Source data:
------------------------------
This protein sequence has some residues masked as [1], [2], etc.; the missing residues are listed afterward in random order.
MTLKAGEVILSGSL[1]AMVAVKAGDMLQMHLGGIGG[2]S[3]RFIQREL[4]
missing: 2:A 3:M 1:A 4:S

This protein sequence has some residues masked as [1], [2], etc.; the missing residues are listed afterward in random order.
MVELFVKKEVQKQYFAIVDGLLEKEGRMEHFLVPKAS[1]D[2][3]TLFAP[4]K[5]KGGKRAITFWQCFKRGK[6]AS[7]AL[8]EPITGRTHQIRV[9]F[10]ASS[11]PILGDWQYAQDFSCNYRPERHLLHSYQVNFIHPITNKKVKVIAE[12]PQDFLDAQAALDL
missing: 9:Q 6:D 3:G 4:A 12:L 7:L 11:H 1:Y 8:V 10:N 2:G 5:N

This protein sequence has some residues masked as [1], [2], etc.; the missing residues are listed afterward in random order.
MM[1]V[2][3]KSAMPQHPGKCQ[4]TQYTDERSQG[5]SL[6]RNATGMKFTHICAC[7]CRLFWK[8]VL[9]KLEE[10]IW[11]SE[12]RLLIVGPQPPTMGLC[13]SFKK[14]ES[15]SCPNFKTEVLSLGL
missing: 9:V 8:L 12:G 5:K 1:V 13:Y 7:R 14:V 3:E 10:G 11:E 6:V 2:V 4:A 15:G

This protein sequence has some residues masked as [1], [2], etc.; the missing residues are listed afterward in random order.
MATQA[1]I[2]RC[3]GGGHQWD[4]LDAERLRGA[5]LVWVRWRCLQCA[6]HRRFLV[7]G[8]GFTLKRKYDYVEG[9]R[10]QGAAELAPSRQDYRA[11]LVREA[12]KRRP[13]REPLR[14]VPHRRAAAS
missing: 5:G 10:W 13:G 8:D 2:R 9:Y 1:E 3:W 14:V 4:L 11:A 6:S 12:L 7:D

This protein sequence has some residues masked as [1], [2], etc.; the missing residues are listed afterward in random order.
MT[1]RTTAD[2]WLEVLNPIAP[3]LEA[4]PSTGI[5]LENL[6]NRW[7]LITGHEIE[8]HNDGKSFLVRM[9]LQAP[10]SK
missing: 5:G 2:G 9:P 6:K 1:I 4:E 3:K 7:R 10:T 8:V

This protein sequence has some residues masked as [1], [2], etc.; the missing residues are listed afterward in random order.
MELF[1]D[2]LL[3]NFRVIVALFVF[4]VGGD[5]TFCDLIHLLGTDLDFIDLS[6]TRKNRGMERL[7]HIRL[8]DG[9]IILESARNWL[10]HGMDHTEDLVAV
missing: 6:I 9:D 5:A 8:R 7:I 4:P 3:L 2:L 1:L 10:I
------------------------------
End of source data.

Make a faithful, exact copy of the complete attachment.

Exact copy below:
This protein sequence has some residues masked as [1], [2], etc.; the missing residues are listed afterward in random order.
MTLKAGEVILSGSL[1]AMVAVKAGDMLQMHLGGIGG[2]S[3]RFIQREL[4]
missing: 2:A 3:M 1:A 4:S

This protein sequence has some residues masked as [1], [2], etc.; the missing residues are listed afterward in random order.
MVELFVKKEVQKQYFAIVDGLLEKEGRMEHFLVPKAS[1]D[2][3]TLFAP[4]K[5]KGGKRAITFWQCFKRGK[6]AS[7]AL[8]EPITGRTHQIRV[9]F[10]ASS[11]PILGDWQYAQDFSCNYRPERHLLHSYQVNFIHPITNKKVKVIAE[12]PQDFLDAQAALDL
missing: 9:Q 6:D 3:G 4:A 12:L 7:L 11:H 1:Y 8:V 10:N 2:G 5:N

This protein sequence has some residues masked as [1], [2], etc.; the missing residues are listed afterward in random order.
MM[1]V[2][3]KSAMPQHPGKCQ[4]TQYTDERSQG[5]SL[6]RNATGMKFTHICAC[7]CRLFWK[8]VL[9]KLEE[10]IW[11]SE[12]RLLIVGPQPPTMGLC[13]SFKK[14]ES[15]SCPNFKTEVLSLGL
missing: 9:V 8:L 12:G 5:K 1:V 13:Y 7:R 14:V 3:E 10:G 11:E 6:V 2:V 4:A 15:G

This protein sequence has some residues masked as [1], [2], etc.; the missing residues are listed afterward in random order.
MATQA[1]I[2]RC[3]GGGHQWD[4]LDAERLRGA[5]LVWVRWRCLQCA[6]HRRFLV[7]G[8]GFTLKRKYDYVEG[9]R[10]QGAAELAPSRQDYRA[11]LVREA[12]KRRP[13]REPLR[14]VPHRRAAAS
missing: 5:G 10:W 13:G 8:D 2:R 9:Y 1:E 3:W 14:V 4:L 11:A 6:S 12:L 7:D

This protein sequence has some residues masked as [1], [2], etc.; the missing residues are listed afterward in random order.
MT[1]RTTAD[2]WLEVLNPIAP[3]LEA[4]PSTGI[5]LENL[6]NRW[7]LITGHEIE[8]HNDGKSFLVRM[9]LQAP[10]SK
missing: 5:G 2:G 9:P 6:K 1:I 4:E 3:K 7:R 10:T 8:V

This protein sequence has some residues masked as [1], [2], etc.; the missing residues are listed afterward in random order.
MELF[1]D[2]LL[3]NFRVIVALFVF[4]VGGD[5]TFCDLIHLLGTDLDFIDLS[6]TRKNRGMERL[7]HIRL[8]DG[9]IILESARNWL[10]HGMDHTEDLVAV
missing: 6:I 9:D 5:A 8:R 7:I 4:P 3:L 2:L 1:L 10:I